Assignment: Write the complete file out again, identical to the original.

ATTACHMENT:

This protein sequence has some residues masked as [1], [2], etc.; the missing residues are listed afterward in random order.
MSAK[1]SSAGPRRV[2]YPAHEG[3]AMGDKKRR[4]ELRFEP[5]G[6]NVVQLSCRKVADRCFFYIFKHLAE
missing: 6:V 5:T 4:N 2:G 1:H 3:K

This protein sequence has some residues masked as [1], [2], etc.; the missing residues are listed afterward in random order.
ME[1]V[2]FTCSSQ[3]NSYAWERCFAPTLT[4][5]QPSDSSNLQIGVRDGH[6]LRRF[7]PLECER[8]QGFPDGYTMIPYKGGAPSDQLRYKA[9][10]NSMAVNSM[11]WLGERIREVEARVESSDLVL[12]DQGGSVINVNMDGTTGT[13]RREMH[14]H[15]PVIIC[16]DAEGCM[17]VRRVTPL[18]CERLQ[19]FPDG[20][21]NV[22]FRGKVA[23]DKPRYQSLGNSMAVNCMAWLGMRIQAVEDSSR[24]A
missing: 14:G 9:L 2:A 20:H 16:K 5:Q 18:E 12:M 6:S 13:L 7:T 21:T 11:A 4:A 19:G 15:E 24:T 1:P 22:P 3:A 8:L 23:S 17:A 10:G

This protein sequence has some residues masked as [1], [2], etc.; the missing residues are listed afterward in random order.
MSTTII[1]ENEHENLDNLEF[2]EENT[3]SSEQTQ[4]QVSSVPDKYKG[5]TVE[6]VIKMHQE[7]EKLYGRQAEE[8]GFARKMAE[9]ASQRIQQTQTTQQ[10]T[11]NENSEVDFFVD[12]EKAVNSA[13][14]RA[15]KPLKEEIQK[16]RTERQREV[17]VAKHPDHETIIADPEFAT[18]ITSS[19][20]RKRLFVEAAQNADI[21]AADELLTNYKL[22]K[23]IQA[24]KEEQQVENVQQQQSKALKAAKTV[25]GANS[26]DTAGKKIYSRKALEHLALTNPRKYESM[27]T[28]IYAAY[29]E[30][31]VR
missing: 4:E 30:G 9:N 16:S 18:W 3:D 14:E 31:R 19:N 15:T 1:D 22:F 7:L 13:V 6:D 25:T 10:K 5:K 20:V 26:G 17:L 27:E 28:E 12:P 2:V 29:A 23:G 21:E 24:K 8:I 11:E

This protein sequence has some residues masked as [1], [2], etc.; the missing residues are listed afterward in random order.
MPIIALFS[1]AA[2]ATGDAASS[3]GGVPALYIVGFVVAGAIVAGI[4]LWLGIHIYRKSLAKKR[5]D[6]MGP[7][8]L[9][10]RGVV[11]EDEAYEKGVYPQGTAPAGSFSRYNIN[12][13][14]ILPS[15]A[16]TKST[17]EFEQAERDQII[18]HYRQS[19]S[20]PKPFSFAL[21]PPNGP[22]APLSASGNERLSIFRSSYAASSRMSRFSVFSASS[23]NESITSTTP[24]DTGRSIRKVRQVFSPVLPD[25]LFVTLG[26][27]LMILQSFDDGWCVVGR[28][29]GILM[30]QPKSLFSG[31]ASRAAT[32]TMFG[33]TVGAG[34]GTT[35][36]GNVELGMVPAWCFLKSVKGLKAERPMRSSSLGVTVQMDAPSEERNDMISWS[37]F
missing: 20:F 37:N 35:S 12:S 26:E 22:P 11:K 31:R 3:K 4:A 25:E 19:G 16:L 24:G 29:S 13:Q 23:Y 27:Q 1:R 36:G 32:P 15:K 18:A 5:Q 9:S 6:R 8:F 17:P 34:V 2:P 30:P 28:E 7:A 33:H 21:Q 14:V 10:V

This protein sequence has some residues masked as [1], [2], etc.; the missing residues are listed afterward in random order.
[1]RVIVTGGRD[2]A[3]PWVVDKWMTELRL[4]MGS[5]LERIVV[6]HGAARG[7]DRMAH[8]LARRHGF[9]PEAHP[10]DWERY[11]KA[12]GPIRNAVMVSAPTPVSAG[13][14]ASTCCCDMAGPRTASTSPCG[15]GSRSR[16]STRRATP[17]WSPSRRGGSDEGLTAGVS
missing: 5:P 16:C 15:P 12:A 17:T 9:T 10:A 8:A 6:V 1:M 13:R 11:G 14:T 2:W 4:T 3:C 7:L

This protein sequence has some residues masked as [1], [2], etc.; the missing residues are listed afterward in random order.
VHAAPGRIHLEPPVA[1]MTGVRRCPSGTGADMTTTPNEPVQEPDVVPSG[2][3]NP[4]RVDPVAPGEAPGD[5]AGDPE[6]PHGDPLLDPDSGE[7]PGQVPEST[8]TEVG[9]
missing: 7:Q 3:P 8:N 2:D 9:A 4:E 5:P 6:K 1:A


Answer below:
This protein sequence has some residues masked as [1], [2], etc.; the missing residues are listed afterward in random order.
MSAK[1]SSAGPRRV[2]YPAHEG[3]AMGDKKRR[4]ELRFEP[5]G[6]NVVQLSCRKVADRCFFYIFKHLAE
missing: 6:V 5:T 4:N 2:G 1:H 3:K

This protein sequence has some residues masked as [1], [2], etc.; the missing residues are listed afterward in random order.
ME[1]V[2]FTCSSQ[3]NSYAWERCFAPTLT[4][5]QPSDSSNLQIGVRDGH[6]LRRF[7]PLECER[8]QGFPDGYTMIPYKGGAPSDQLRYKA[9][10]NSMAVNSM[11]WLGERIREVEARVESSDLVL[12]DQGGSVINVNMDGTTGT[13]RREMH[14]H[15]PVIIC[16]DAEGCM[17]VRRVTPL[18]CERLQ[19]FPDG[20][21]NV[22]FRGKVA[23]DKPRYQSLGNSMAVNCMAWLGMRIQAVEDSSR[24]A
missing: 14:G 9:L 2:A 20:H 16:K 5:Q 18:E 12:M 6:S 13:L 7:T 21:T 11:A 4:A 19:G 15:E 24:T 1:P 22:P 3:A 8:L 23:S 17:A 10:G

This protein sequence has some residues masked as [1], [2], etc.; the missing residues are listed afterward in random order.
MSTTII[1]ENEHENLDNLEF[2]EENT[3]SSEQTQ[4]QVSSVPDKYKG[5]TVE[6]VIKMHQE[7]EKLYGRQAEE[8]GFARKMAE[9]ASQRIQQTQTTQQ[10]T[11]NENSEVDFFVD[12]EKAVNSA[13][14]RA[15]KPLKEEIQK[16]RTERQREV[17]VAKHPDHETIIADPEFAT[18]ITSS[19][20]RKRLFVEAAQNADI[21]AADELLTNYKL[22]K[23]IQA[24]KEEQQVENVQQQQSKALKAAKTV[25]GANS[26]DTAGKKIYSRKALEHLALTNPRKYESM[27]T[28]IYAAY[29]E[30][31]VR
missing: 4:E 30:G 9:N 16:S 18:W 3:D 14:E 31:R 19:N 15:T 1:D 22:F 7:L 13:V 6:D 25:T 10:K 5:K 20:V 26:G 17:L 27:E 28:E 12:P 2:V 29:A 23:G 21:E 24:K 8:I 11:E

This protein sequence has some residues masked as [1], [2], etc.; the missing residues are listed afterward in random order.
MPIIALFS[1]AA[2]ATGDAASS[3]GGVPALYIVGFVVAGAIVAGI[4]LWLGIHIYRKSLAKKR[5]D[6]MGP[7][8]L[9][10]RGVV[11]EDEAYEKGVYPQGTAPAGSFSRYNIN[12][13][14]ILPS[15]A[16]TKST[17]EFEQAERDQII[18]HYRQS[19]S[20]PKPFSFAL[21]PPNGP[22]APLSASGNERLSIFRSSYAASSRMSRFSVFSASS[23]NESITSTTP[24]DTGRSIRKVRQVFSPVLPD[25]LFVTLG[26][27]LMILQSFDDGWCVVGR[28][29]GILM[30]QPKSLFSG[31]ASRAAT[32]TMFG[33]TVGAG[34]GTT[35][36]GNVELGMVPAWCFLKSVKGLKAERPMRSSSLGVTVQMDAPSEERNDMISWS[37]F
missing: 20:F 37:N 35:S 12:S 26:E 22:P 11:K 31:R 3:K 4:A 25:E 19:G 16:L 24:G 29:S 13:Q 23:Y 27:Q 1:R 36:G 32:P 15:K 18:A 5:Q 9:S 6:R 8:F 17:P 34:V 2:P 30:P 28:E 7:A 33:H 21:Q 14:V 10:V

This protein sequence has some residues masked as [1], [2], etc.; the missing residues are listed afterward in random order.
[1]RVIVTGGRD[2]A[3]PWVVDKWMTELRL[4]MGS[5]LERIVV[6]HGAARG[7]DRMAH[8]LARRHGF[9]PEAHP[10]DWERY[11]KA[12]GPIRNAVMVSAPTPVSAG[13][14]ASTCCCDMAGPRTASTSPCG[15]GSRSR[16]STRRATP[17]WSPSRRGGSDEGLTAGVS
missing: 5:P 16:C 15:P 12:A 17:T 9:T 10:A 8:A 6:V 1:M 13:R 11:G 14:T 2:W 4:T 3:C 7:L

This protein sequence has some residues masked as [1], [2], etc.; the missing residues are listed afterward in random order.
VHAAPGRIHLEPPVA[1]MTGVRRCPSGTGADMTTTPNEPVQEPDVVPSG[2][3]NP[4]RVDPVAPGEAPGD[5]AGDPE[6]PHGDPLLDPDSGE[7]PGQVPEST[8]TEVG[9]
missing: 7:Q 3:P 8:N 2:D 9:A 4:E 5:P 6:K 1:A